This Brown Stick Insect was found resting on the trunk of a big pine tree in a park in Wishart. The Stick Insect is grayish-brown  in colour, with brown bark like marking on forewings and abdomen. It seems to resemble eucalypt stems and twigs.  Its forewings are small, about 10mm in length and cover only part of its hind wings. Its hind wing is 25mm in length, cover half of its abdomen. Its antenna is combatively short, about 20mm. Its body shape is the same as the Green Stick Insect (see above) but with stronger legs. There are some black dots disturbute on it long thorax. Although we have some experience in keeping Stick Insect, it die three days after we brought it home. Within those days it lay 36 eggs. Its eggs, similar to the Green Stick Insect, are black in colour, with a plug and look like seeds.   
Female, body length 150mm
We found this female stick insect under a  Eucalypt tree in a young Eucalypt bush. Both of its front pair of legs are lost. It is brown in colour. We took it home for a few days, it laid 20 eggs.
Male, body length 80mm. Female, body length 140mm.
Both male and female found in Wishart in the same day in late summer. The male has one of its forelegs missing. All the three males we had seen are in the same colour form. This female's body is pale green and the wings are pale brown in colour. The female stick insect was trying very hard to climb up the tree. 


We found the mating couple on an eucalyptus tree trunk 0.5 meter above ground. It was May 2001 and was the early winter in Brisbane. We let them climb on a stick and took them home for study. They remained in the mating position for a few hours. The male stick insect die two days later. The female laid 150 eggs within a week and then die as well.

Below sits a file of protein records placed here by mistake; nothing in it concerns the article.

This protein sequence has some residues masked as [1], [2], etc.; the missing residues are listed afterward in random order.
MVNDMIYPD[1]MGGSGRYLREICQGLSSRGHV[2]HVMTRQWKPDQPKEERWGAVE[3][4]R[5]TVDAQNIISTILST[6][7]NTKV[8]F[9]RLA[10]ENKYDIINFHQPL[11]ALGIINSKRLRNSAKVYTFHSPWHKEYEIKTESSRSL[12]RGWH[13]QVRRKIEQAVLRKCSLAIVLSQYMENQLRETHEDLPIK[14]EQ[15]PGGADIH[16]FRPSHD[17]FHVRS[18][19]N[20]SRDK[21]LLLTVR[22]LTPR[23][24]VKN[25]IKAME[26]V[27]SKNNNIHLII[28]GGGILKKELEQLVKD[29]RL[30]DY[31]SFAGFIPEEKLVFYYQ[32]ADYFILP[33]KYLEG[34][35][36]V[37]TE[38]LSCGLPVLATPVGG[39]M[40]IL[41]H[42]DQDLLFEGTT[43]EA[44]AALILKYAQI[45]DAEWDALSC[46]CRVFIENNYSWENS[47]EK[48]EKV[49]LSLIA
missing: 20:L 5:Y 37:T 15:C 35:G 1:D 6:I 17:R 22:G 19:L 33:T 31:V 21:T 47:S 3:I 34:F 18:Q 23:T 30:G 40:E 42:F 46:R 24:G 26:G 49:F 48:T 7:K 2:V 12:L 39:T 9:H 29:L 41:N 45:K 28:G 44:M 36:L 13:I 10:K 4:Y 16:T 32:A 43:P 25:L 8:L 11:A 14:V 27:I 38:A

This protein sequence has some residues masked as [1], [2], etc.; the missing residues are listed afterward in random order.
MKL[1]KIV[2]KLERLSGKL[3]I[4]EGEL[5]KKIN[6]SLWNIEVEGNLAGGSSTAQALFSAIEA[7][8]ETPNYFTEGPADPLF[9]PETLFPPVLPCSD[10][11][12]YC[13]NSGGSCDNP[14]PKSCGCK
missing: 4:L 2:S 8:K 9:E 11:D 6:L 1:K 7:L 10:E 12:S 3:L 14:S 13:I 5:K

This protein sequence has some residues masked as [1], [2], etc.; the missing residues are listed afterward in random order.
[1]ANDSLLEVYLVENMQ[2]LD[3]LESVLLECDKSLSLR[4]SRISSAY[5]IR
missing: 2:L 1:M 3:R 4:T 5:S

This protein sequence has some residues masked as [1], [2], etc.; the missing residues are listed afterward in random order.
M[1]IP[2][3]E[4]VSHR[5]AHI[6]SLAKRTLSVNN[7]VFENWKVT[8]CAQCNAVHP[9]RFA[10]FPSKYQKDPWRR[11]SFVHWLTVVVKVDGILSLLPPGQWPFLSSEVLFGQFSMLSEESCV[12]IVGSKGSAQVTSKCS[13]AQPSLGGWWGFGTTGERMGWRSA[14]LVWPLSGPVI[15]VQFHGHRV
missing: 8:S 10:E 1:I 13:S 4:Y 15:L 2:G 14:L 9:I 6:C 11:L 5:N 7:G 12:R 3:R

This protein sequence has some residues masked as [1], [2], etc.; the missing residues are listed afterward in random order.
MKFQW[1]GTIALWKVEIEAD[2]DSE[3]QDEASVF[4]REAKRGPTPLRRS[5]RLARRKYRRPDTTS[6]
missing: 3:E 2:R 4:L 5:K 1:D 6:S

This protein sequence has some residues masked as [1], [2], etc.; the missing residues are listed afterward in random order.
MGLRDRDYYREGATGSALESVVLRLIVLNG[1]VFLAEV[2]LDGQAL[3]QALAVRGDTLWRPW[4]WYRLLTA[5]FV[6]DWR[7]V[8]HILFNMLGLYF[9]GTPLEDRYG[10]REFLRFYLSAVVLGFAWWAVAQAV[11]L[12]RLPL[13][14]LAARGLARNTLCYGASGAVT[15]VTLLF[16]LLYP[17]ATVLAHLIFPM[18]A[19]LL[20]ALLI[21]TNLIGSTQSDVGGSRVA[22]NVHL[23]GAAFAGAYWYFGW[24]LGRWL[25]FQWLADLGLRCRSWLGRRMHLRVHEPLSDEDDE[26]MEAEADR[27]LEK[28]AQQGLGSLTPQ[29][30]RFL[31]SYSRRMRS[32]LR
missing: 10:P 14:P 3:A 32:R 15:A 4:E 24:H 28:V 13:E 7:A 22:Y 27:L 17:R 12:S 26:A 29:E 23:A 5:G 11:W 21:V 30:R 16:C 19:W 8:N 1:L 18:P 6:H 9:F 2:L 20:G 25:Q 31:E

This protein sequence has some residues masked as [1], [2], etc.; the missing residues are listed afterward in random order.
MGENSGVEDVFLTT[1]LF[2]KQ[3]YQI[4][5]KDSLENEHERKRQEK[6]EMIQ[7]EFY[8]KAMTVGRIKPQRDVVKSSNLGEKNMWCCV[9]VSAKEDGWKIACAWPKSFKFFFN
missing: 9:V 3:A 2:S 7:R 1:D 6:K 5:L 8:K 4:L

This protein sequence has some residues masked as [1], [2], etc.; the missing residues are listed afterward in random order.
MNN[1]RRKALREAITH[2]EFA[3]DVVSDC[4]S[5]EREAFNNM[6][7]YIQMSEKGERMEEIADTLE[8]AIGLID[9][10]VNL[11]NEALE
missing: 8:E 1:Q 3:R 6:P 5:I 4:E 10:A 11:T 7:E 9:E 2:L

wpeF.jpg (39691 bytes) wpe1.jpg (48433 bytes) DSC_1328.jpg (117226 bytes)
They can be found on wattle trees as well. Above pictures was taken in Mt Cotton, where the Tessulata Stick Insects were easy to found during mid summer..

The Instars

1st instars, 14mm.
As we predicted (on top of this page), those eggs star to hatch on mid August 2001. They are 13-15mm in body length. They are very active, walking around up and down in the breeding tank. When rest, they like to rest on the top of the tank or on the bright side of the tank. They look exactly as theirs mothers except wingless and with very short antenna, They sit like their mother too.
 wpe6.jpg (29776 bytes)
2nd instars 20mm, later instars 60mm
Not much different from the 1st instars except a little bit larger. 

Tessellated Phasmatids Abundant in 2008-2009 summer  

In 2008-2009 summer, we found this stick insect everywhere in Brisbane's bushland. It is quite abnormal. Males were flying around every where, females were found easily, usually mating with male. Quite a number of times we found two or more mating pairs on the same small tree. Something here special this year is that: this is the first wet year after four or five dry years. Brisbane had been on the Extreme Level Water Restriction, changed to High Level Water Restriction on July 2008, about to change to Medium Level very soon (written on Jan 2009).
PWC_9576.jpg (271599 bytes) PWC_9559.jpg (178274 bytes) PWC_9432.jpg (177007 bytes)
It is known that stick insect eggs will hatch only under favorable conditions. Those dry years might not be the favorable condition. Those stick insect eggs might be accumulated within the dry years and hatched altogether last year. 
This stick insect had been recorded out-break to pest level in some years.